Community Still Waiting for New Turf Eight Years After Groundbreaking Ceremony | Athletic Business

Community Still Waiting for New Turf Eight Years After Groundbreaking Ceremony

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Oakland parents are asking where hundreds of thousands of dollars went that was donated for new artificial turf at a popular sports field. 

The parents say synthetic turf fields were set to be installed at a baseball and football field, so kids could use the spaces year-round. However, eight years after the Oakland Raiders donated $200,000 to replace grass with turf, the community is still waiting. 

At the time, former mayor Jean Quan, told the local ABC affiliate about the benefits of installing artificial turf. 

"We have very small Parks and Rec maintenance crew," Quan said. "We rely heavily on volunteers so artificial turf here will take some pressure off of that."

The Oakland Parks and Recreation Department that the artificial turf would allow the field to stay open during the rainy months and serve an additional 2,500 young people. 

Shelly Flood, daughter of ex-MLB centerfielder Curt Flood after whom the fields are named, said the delay is devastating. 

"It's appalling. It's disappointing," Flood said. "I'm sure the community there in Oakland feels a little betrayed."

The city actually held a groundbreaking ceremony for what was a $7.1 million plan to upgrade the turf field, new basketball court and field lights. But it never happened, even after the generous donation from the Raider. 

Walte Ore, president of the Oakland Dynamites, one of the team that practices at the fields, was also disgusted with the wait. 

"What the city done with that ceremony and that empty promise, that was like a slap in our face," Ore said. "Where did the money go? That's what I want to know, too, 'cause it didn't come to us, didn't come to our kids. And we were promised something that never, you know, became true." 

ABC reported that the Raiders made their payment to the nonprofit Local Initiatives Support Corporation, which agreed to match the funds with Oakland Parks and Recreation Department. However, in 2016, the city moved the local matching funding for Curt Flood field to another recreation center and as a result, the Raiders said they were unable to move forward with the project.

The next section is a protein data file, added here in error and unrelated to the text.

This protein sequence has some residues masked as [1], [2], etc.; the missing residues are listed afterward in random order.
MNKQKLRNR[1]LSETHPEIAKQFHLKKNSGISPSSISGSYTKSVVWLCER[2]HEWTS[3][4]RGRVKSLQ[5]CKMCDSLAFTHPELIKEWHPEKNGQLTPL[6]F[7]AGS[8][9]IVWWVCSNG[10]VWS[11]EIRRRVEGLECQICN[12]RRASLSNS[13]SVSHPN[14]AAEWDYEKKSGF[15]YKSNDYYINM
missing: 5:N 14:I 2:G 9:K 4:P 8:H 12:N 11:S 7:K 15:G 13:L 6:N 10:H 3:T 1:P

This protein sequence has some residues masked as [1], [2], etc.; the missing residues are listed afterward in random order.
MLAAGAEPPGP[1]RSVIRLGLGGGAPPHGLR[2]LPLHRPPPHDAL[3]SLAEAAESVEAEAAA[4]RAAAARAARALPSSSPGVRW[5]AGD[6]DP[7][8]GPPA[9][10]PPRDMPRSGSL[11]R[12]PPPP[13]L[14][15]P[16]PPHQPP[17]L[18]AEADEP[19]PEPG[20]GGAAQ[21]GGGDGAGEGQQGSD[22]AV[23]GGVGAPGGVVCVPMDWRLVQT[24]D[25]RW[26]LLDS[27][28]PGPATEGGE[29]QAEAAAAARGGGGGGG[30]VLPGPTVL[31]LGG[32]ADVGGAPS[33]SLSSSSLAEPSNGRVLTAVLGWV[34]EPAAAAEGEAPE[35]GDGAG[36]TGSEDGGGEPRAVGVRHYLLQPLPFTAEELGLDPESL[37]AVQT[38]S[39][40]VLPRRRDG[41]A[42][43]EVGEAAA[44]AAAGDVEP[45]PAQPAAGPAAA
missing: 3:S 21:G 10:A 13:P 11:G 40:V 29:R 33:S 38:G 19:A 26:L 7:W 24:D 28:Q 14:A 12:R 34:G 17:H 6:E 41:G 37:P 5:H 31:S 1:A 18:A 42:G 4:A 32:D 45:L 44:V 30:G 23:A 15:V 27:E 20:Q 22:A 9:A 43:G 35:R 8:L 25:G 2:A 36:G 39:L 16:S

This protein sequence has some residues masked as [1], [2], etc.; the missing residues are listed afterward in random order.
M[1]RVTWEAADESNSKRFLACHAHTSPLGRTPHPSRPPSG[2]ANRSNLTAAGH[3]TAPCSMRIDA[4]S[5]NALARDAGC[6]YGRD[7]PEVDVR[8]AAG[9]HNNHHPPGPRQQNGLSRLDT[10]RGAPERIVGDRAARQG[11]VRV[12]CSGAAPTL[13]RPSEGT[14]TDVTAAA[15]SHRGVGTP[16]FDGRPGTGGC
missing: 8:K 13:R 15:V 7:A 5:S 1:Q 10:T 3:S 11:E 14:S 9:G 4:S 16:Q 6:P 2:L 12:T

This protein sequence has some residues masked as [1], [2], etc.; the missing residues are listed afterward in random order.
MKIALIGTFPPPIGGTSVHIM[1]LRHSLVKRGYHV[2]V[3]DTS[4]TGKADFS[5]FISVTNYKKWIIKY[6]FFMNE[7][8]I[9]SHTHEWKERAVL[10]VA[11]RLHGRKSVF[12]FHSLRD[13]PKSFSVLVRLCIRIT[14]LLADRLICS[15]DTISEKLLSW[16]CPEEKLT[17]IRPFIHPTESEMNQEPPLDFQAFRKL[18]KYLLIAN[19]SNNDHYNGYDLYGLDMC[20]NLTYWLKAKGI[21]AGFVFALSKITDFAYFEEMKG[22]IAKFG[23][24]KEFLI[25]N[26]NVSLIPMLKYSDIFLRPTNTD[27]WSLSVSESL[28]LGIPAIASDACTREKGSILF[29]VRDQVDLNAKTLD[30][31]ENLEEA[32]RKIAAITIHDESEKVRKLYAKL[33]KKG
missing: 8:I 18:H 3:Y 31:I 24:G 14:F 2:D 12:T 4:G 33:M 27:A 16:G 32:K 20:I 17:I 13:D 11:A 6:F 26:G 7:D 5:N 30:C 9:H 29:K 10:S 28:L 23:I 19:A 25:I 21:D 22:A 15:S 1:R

It doesn't look good for the project being tackled anytime soon. ABC checked the current list of Oakland's unfunded capital improvement projects through next year, and Curt Flood Field ranks 203rd in importance. In an email the parks department said fundraising for Curt Flood Field fell short, so they had to scale back the plans. Here is their entire statement: 

"The Oakland Parks and Recreation Foundation (formerly Friends of Oakland Parks) partners with local communities and neighbors, civic and cultural leaders, donors and the City of Oakland to support city parks and expand recreational opportunities citywide.

OPRF has partnered with the City of Oakland to advance renovation plans for Curt Flood Field since 2013. OPRF's role has been to serve as fiscal agent and fundraising support, with the City driving decision-making. Despite efforts to put together funding from public and private sources over several years to support the full renovation plan, there was a persistent shortfall. The initial renovation plan became infeasible and the City developed a more modest renovation plan to bring pathways and bathrooms in compliance with ADA, as well as an upgrade of the electrical system for the entire facility and new lighting."

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